Inka Speech, Hye Tong Sunim

by on Mar 12, 2013Hye Tong Sunim JDPSN

Inka Ceremony for Hye Tong Sunim

September 2, 2012, at Seoul International Zen Center, South Korea

Dharma Combat

 

1.

[In Korean]

Question: Hello. Congratulations.

Hye Tong Sunim: Thank you.

Q: I have a good family and my job is also quite good. But to be honest, I’m not sure what to do for my life in the future. Can you give me any advice?

HTSN: What are you doing now?

Q: I’m a scientist in a research center and . . .

HTSN: No, what are you doing right now?

Q: [Surprised, then slowly] Sitting and talking with you . . .

HTSN: Live in that way!

Q: Ohhh . . . Thank you very much!

 

 

2.

Question: Good afternoon, Sunim.

Hye Tong Sunim: Good afternoon.

Q: Congratulations.

HTSN: Thank you.

Q: One man and one woman are walking in the field, they stop and they see a hole in the ground. And they see something that is coming up from the hole. Then, he says, Oh, i’s the head of a snake. And she says, No, i’s a seed. Who is right? He or she? They both are not right. What is coming out from the hole?

HTSN: You already understand.

Q: [Silence]

HTSN: [Stares at imaginary hole]

Q: [Closed eyes and silence]

HTSN: Not enough?

Q: [Keeps closed eyes and silence]

[Laughter]

HTSN: Go back to your hole!

[Laughter and applause]

 

3.

Zen Master Dae Jin: Good afternoon.

Hye Tong Sunim: Good afternoon.

ZMDJ: I have a question for you.

HTSN: Sure.

ZMDJ: So, I have some bad news.

HTSN: What is that?

ZMDJ: Last night, around midnight, all the Buddhas, bodhisattvas, all the patriarchs, they all suddenly fell down, got sick and died. What can you do?

HTSN: You already understand.

ZMDJ: Please tell me.

HTSN: I am so happy to see one that still survived sitting in front of me.

[Laughter]

ZMDJ: Thank you for your teaching!

[Applause]

 

Dharma Speech

 

[Raises the Zen stick over his head, then hits the table with the stick]

 

East is west, west is east.

 

[Raises the Zen stick over his head, then hits the table with the stick]

 

Originally, no east, no west.

 

[Raises the Zen stick over his head, then hits the table with the stick]

 

East is just east. West is just west.

So three statements. Which of them matches your dharma?

 

KATZ!

 

In the morning, the sun rises in the east. In the evening, the sun sets in the west.

 

Good afternoon. I’s nice to see all of you here in the beautiful Mu Sang Sa dharma room. I’s a great honor for me to give an inka speech.

I just would like to share two short stories. Here is one.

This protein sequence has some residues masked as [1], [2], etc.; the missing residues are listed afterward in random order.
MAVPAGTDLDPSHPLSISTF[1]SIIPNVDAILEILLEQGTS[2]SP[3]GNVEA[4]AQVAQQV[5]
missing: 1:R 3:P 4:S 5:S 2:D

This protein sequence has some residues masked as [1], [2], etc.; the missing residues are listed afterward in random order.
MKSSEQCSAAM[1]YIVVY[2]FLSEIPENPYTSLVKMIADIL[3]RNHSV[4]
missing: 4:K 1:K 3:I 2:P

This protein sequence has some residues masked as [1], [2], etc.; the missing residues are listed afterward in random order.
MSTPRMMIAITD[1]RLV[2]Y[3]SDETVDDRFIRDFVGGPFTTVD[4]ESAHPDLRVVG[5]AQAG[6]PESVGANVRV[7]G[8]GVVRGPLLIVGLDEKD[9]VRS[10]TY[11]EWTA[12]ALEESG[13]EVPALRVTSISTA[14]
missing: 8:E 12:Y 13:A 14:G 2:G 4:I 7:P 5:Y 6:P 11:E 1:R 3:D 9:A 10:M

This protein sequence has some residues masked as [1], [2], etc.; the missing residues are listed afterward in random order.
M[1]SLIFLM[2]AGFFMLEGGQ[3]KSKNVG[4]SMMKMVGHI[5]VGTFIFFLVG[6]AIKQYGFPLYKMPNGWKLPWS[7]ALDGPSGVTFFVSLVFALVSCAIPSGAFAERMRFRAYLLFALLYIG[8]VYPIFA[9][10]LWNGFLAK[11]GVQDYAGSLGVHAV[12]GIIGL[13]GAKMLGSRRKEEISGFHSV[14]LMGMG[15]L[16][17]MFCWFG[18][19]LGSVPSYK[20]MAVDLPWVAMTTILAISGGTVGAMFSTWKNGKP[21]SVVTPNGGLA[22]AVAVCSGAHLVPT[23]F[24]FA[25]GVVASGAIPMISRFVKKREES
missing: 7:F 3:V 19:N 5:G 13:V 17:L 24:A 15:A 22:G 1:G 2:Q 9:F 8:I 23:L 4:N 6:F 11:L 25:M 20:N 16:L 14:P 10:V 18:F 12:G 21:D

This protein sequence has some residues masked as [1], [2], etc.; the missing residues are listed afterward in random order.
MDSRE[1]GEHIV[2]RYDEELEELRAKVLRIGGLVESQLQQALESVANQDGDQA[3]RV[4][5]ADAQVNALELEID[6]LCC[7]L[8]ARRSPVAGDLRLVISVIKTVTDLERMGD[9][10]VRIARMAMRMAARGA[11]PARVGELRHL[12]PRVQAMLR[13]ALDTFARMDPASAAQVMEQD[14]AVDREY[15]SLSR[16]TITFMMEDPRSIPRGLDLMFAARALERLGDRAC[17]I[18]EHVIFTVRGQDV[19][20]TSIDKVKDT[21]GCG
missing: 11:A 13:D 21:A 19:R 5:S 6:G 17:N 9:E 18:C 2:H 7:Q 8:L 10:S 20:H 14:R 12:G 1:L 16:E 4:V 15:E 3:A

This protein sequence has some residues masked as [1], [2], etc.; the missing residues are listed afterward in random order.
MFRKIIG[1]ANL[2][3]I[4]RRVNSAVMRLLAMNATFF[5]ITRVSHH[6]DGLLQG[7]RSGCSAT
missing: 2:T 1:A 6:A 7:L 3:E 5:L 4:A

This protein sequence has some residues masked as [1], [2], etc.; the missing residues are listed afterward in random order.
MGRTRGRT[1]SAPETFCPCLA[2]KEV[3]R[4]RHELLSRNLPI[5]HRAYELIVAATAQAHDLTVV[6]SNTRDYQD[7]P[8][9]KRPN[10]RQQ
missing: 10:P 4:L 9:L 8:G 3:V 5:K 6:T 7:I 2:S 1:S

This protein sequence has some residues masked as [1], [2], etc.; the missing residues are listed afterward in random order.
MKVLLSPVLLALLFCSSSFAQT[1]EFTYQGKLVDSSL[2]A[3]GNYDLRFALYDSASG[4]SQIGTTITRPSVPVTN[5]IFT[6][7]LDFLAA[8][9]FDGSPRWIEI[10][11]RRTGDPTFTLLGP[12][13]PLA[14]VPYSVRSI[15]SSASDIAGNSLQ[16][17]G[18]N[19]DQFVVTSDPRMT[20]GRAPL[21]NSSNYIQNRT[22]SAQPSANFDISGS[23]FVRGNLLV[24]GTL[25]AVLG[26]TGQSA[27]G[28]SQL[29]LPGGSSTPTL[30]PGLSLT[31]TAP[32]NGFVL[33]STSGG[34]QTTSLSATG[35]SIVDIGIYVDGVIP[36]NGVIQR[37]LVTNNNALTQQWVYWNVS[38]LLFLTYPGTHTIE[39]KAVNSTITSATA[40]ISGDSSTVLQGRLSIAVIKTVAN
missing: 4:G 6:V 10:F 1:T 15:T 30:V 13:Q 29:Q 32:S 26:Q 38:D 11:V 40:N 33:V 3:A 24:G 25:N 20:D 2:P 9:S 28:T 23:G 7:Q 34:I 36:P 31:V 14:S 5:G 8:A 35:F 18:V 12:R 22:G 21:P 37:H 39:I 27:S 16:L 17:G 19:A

During the Shilla kindgdom in ancient Korea, there was a monk whose name was Hye Tong, which is the same name as mine. Actually I found this in some encyclopedia, because I was wondering if there was anybody in Buddhist history who had the same dharma name as mine. I was a little bored at that time. So I tried to find it and there was one in the Shilla kingdom, Hye Tong. So tha’s actually how I came to know this story, because it touched me a lot, even though we’re not exactly the same: while our names are pronounced the same, they are written with different Chinese characters.

 

One day, when Hye Tong was a layman before becoming a monk, he went to the lake shore on the edge of his village and there he saw an otter. This animal is small—less than a meter long—with a round, small face. It can also swim well in the stream. So he saw it on the shore, and as soon as he saw it, suddenly he felt hungry. So he did what you are thinking of now: he just caught it, killed it, and now he had a barbecue party for himself. Then he just left.

 

A few days later, for some reason, he came back to the shore, and he remembered what he had done, and he was curious if it was still there. So he went to that spot, and there were the ashes from the bonfire he had made. But he found one other interesting thing: the bones that he had thrown away after he ate all the flesh had just disappeared. So he was wondering where they could go. He looked around in the sand and eventually found the outlines of where the bones had been. In addition, there was a small trail of blood. So he just followed this blood trail and it led him into the forest nearby. It ended in front of what looked like some animal’s hole. And he heard some little animal sounds coming from the hole. He leaned toward the hole and looked into it. There were six baby otters crying, and they were so young they had not even opened their eyes. And looking further, he was startled at the sight of something else. Guess what there was? There were the bones he was looking for, an otter skeleton, and it was hugging the baby otters. So even after she died, this mother otter couldn’t forget her babies.